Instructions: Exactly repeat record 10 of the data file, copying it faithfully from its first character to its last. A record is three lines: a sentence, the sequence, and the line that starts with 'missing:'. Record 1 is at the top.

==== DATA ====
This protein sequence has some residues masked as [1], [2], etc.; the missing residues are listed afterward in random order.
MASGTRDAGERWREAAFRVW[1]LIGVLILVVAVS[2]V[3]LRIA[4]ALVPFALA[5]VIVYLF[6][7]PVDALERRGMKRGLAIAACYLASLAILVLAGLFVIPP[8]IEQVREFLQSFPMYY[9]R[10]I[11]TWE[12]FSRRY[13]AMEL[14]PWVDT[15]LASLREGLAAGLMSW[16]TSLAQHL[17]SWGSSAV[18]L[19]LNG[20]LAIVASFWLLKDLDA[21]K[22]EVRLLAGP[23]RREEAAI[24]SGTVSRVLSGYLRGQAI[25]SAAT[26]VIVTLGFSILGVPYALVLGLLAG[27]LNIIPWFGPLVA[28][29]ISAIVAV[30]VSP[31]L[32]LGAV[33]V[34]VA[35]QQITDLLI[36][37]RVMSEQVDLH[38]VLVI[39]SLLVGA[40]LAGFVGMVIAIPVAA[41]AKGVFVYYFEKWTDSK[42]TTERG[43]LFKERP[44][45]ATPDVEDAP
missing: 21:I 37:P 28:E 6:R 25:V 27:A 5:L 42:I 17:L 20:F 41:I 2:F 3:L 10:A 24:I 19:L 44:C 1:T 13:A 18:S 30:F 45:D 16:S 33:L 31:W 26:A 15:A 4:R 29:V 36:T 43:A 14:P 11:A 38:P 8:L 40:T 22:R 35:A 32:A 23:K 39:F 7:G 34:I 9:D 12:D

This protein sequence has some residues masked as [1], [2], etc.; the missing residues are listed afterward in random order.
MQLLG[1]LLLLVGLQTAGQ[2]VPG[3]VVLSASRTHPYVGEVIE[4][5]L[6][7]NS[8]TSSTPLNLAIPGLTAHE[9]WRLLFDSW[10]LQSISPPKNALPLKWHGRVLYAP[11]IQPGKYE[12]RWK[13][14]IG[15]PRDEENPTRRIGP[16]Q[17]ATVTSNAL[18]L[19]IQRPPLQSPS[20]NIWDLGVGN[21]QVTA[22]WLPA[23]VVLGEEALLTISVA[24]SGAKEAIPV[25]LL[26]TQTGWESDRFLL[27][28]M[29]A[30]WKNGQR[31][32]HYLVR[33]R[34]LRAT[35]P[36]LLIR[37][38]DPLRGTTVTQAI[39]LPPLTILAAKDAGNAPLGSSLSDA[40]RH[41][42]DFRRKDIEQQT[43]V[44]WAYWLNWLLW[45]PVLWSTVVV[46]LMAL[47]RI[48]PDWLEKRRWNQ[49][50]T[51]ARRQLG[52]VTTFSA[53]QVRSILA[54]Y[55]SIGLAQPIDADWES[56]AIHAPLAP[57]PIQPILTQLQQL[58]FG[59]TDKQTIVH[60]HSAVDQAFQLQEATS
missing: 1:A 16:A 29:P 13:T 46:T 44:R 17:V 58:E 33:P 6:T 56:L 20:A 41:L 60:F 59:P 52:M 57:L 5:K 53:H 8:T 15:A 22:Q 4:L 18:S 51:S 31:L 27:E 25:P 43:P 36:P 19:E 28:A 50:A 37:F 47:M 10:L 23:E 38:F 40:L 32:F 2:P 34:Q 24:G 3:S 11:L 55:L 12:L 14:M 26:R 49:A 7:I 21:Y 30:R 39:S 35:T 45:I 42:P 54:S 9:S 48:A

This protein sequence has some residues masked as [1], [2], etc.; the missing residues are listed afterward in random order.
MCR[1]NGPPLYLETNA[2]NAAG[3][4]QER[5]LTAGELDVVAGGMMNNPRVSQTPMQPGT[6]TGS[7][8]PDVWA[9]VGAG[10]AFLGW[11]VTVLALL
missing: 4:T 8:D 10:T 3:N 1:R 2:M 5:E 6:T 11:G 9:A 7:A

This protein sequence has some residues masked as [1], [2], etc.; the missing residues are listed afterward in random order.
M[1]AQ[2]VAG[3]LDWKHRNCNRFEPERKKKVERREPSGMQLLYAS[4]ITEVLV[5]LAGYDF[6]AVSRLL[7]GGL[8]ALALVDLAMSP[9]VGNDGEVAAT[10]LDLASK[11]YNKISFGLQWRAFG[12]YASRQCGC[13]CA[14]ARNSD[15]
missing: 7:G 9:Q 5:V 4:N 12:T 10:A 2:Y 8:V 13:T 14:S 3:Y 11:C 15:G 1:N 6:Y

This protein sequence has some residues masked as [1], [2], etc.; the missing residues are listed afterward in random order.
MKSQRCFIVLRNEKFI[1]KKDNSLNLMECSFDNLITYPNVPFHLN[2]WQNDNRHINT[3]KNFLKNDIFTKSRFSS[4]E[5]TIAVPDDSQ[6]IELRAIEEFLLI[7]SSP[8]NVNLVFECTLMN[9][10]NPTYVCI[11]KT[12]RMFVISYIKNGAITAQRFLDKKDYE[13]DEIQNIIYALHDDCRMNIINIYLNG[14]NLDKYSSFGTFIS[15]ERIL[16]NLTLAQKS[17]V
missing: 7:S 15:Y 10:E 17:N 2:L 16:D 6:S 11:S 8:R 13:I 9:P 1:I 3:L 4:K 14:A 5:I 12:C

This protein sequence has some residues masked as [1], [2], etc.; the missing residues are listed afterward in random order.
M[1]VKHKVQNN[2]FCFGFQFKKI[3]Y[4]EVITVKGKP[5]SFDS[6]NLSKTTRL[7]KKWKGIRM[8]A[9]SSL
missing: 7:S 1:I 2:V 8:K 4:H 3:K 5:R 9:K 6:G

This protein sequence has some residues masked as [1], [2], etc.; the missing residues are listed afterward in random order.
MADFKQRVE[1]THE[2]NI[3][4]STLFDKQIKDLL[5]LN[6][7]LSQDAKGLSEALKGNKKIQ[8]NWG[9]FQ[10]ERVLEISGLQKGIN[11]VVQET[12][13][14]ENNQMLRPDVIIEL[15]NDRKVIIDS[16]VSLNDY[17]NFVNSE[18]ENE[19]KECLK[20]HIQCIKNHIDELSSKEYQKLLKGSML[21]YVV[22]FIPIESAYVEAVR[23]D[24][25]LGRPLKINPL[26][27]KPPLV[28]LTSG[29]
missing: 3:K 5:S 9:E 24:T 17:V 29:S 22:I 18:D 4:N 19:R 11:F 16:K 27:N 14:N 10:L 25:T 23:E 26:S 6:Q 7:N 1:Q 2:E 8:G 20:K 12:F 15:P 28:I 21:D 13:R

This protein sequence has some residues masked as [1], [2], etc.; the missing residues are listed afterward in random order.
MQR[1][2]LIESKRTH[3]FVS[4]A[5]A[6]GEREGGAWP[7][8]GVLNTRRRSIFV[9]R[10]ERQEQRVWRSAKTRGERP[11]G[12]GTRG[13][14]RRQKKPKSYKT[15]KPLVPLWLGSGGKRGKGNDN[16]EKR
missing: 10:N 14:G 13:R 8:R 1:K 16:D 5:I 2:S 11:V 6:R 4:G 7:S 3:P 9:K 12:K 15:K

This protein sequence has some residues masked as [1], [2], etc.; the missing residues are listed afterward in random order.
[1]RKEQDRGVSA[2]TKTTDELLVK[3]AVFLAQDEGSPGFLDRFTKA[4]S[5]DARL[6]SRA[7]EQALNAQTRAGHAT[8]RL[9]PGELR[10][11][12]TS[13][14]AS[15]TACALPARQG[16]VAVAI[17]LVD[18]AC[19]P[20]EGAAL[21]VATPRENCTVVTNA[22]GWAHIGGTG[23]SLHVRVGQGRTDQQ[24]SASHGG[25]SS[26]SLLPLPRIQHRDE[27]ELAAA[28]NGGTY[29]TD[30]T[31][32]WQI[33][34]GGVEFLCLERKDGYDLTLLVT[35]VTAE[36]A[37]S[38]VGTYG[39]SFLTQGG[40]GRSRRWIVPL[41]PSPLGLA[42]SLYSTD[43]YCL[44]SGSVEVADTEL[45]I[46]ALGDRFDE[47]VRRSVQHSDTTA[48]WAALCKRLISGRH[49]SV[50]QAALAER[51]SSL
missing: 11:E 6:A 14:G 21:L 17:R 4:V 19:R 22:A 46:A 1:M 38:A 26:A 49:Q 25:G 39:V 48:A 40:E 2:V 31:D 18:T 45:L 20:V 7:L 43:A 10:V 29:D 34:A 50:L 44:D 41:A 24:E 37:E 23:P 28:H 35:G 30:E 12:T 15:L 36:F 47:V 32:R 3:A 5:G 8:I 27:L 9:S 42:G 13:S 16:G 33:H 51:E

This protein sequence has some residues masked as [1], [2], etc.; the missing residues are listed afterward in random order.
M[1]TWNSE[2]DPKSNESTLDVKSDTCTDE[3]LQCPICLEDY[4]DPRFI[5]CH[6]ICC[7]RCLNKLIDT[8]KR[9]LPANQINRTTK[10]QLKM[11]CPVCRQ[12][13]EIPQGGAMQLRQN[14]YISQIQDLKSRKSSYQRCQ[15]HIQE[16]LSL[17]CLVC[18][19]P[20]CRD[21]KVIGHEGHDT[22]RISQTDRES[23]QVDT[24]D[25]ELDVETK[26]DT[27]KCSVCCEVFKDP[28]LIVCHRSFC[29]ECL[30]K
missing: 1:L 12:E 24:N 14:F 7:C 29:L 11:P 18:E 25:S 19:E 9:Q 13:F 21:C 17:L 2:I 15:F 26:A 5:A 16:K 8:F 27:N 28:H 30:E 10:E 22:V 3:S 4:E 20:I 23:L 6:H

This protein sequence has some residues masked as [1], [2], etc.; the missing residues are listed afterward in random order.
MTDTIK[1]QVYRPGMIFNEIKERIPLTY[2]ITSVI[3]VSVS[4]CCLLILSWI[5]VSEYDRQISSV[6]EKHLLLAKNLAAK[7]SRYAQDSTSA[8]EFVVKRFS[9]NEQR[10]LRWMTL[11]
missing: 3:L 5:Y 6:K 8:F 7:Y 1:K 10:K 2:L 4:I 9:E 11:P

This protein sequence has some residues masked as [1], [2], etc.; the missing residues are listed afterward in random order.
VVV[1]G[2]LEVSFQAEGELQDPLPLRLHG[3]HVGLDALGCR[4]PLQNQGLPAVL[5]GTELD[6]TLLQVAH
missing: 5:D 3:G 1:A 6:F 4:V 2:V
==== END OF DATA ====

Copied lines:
This protein sequence has some residues masked as [1], [2], etc.; the missing residues are listed afterward in random order.
M[1]TWNSE[2]DPKSNESTLDVKSDTCTDE[3]LQCPICLEDY[4]DPRFI[5]CH[6]ICC[7]RCLNKLIDT[8]KR[9]LPANQINRTTK[10]QLKM[11]CPVCRQ[12][13]EIPQGGAMQLRQN[14]YISQIQDLKSRKSSYQRCQ[15]HIQE[16]LSL[17]CLVC[18][19]P[20]CRD[21]KVIGHEGHDT[22]RISQTDRES[23]QVDT[24]D[25]ELDVETK[26]DT[27]KCSVCCEVFKDP[28]LIVCHRSFC[29]ECL[30]K
missing: 1:L 12:E 24:N 14:F 7:C 29:L 11:P 18:E 25:S 19:E 9:Q 13:F 21:C 17:L 2:I 15:F 26:A 5:A 16:K 8:F 27:N 28:H 30:E 10:E 22:V 3:S 4:E 20:I 23:L 6:H